Which asthma medicines contain cortisone?
Many medications used to treat asthma contain cortisone. The standard preparation for long-term asthma control is glucocorticoids, which usually contain cortisone or agents similar to cortisone. Glucocorticoids used in asthma are beclometasone, budesonide and fluticasone.
However, these are usually very effective. Alternatively, leukotriene receptor antagonists (LTRA) can be used for long-term therapy. However, not all patients benefit from antileukotrienes.
These do not contain cortisone. However, today there are also combination sprays containing a beta2 sympathomimetic and a glucocorticoid. It is therefore advisable to ask your pharmacist or doctor whether this drug contains cortisone. In the case of severe asthma, cortisone containing drugs for treatment cannot usually be avoided.
Are there over-the-counter medications for asthma?
The over-the-counter drugs that can be used for bronchial asthma are not very effective and are not suitable for an acute attack. Since the spectrum and potency of over-the-counter drugs in asthma is limited, these drugs should not be relied upon alone for treatment. A doctor should always be consulted for therapy, who can prescribe prescription drugs.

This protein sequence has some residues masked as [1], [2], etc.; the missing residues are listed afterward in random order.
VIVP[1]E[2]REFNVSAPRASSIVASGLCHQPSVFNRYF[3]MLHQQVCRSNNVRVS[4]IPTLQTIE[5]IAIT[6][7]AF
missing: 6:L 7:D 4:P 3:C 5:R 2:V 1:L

These are particularly important for acute asthma attacks. The doctor in charge should be informed about the use of non-prescription medication. This topic may also be of interest to you: Asthma inhaler – You should pay attention to this!
- Cromoglicic acid has a prophylactic effect in allergic asthma, as it has an anti-inflammatory effect. It is also well tolerated if taken over a longer period of time. – Cetirizine can also be used for allergic asthma.
However, in non-allergic asthma these two drugs are hardly effective. – Also available without a prescription are expectorant drugs, which are also used to treat colds. These include the active ingredients acetylcysteine (e.g. ACC), bromhexine and ambroxol.